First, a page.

While today we are used to the idea of portable music wherever we go, back in the 1940s this was something that was still a distant dream. To hear your favourite tracks required at best a heavy portable gramophone, a stack of fragile 78s, a replacement needle or two and the willingness to keep winding and attending to the machine every 3-4 minutes. Under these conditions it was lovely for the occasional use at sunny family picnics, but still impractical for the daily commute to work. At the same time Commercial radio was filling the airwaves with music and lively programmes, but the machines needed to listen to it were also far from portable. At the mercy of bulky and unreliable vacuum tubes, listening to the radio in the early 1940s was still a largely indoor pursuit.
The era of the “transistor radio”
It was the invention of the transistor by Bell Laboratories on 23rd December 1947 that was set to revolutionise our listening experience forever. Although at first the transistor was a break-though in the lab rather than on the streets, it was not long before eager fledgling companies began lining up for licences.
The very first commercially integrated use of transistors was in hearing aids and their initial high price matched the extra price people would pay for having smaller aids. However, within a few years the technology had advanced sufficiently to work within radios too. The Regency TR-1 of 1954 (jointly developed by Texas Instruments and a design firm) was the first commercial transistor radio in the world. Small and stylish, it became an instant success among the younger generation and would go on to sell approximately 150,000 units in just a few years. The internet is full of information about the TR-1 and its rivals, but http://www.regencytr1.com/ is a good starting point for an overview of this particularly iconic machine. Soon small transistor radios were everywhere………..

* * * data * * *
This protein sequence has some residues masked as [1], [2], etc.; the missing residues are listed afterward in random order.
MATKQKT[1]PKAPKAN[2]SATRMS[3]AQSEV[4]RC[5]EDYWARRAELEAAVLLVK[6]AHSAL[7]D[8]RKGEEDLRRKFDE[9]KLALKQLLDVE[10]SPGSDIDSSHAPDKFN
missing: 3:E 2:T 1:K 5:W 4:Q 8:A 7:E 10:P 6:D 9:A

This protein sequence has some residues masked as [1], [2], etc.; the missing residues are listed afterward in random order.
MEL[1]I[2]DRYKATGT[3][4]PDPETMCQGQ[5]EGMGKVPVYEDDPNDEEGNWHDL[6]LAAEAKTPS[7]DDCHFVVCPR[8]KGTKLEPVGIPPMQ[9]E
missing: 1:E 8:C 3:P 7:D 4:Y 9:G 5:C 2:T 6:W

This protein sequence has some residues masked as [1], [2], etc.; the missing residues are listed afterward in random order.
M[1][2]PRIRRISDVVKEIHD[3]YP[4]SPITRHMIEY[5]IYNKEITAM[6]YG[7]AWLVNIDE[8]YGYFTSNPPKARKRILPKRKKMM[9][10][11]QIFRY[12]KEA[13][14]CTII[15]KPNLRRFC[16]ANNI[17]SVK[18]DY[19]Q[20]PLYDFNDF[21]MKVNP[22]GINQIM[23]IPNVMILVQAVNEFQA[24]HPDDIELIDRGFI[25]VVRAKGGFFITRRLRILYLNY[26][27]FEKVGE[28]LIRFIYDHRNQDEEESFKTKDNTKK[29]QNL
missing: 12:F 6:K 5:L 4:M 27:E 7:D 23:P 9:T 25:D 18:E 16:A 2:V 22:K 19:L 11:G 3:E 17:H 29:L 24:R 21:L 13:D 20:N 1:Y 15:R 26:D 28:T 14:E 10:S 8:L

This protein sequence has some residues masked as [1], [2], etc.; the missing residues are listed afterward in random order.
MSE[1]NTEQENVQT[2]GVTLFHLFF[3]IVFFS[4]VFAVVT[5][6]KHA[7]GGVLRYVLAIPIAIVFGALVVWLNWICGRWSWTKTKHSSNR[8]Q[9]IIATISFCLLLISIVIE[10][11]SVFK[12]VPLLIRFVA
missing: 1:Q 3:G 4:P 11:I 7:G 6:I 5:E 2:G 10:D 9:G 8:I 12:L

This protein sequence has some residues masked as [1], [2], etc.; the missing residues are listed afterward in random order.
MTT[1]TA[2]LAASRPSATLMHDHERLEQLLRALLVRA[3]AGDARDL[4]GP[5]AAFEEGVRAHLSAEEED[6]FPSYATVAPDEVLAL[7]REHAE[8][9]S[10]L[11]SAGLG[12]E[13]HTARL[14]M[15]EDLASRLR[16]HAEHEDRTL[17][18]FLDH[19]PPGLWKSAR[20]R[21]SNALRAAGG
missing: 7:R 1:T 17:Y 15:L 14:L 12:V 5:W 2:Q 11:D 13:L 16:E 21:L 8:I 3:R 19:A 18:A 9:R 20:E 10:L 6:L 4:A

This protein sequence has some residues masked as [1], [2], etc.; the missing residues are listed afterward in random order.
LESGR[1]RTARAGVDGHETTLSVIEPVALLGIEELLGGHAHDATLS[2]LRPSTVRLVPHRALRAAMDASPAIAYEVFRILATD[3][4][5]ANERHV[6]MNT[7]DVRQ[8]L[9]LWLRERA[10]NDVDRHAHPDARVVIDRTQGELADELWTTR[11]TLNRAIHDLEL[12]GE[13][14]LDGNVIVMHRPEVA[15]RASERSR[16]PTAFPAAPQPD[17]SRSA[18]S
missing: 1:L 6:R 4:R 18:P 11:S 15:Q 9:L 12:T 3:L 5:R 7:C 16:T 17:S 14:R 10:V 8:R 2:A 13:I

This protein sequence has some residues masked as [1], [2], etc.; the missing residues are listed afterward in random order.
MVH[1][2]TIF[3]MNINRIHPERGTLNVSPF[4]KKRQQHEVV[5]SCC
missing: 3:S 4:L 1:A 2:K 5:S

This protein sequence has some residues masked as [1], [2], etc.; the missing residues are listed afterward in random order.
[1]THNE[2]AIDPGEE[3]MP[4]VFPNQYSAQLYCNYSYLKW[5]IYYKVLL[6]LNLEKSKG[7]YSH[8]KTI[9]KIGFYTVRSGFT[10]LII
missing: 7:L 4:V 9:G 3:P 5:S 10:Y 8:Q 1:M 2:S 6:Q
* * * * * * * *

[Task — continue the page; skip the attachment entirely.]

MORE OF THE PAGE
Refining the design
Though the US had pioneered the very first transistor radio, it was the emergence of young and dynamic Japanese companies (such as Sony and Toshiba) that were to bring the costs right down so anyone could soon afford one. These new Japanese electronic start-ups were quick to comprehend the market potential of transistors and were eager to capture a part of the radio market. In 1955, only months after the Regency TR-1 had been unveiled, Sony proudly released their own first example (the Sony TR-55) onto the Japanese market, This was followed closely afterwards by a succession of ever smaller and more refined machines by dozens of competing companies. Utilising both a cheap labour force and exemplary Japanese work ethic, it was not long before overseas orders started flooding in.
The Japanese transistor story is a fascinating one and Sony tells their own story well: https://www.sony.net/SonyInfo/CorporateInfo/History/SonyHistory/index.html
Designing the future
By the end of the 1950s there were many dozens of companies worldwide all producing pocket transistor radios in all shapes and sizes. Since all the radios did basically the same thing, most companies turned to their industrial designers to give them the market edge. Inspired by Atomic shapes and the automotive industry, many radios began blurring the boundaries between fashion and practicality.
By the early years of the 1960s pocket radio were by far the most important medium for listening to popular music. However Cassette tapes were just around the corner…………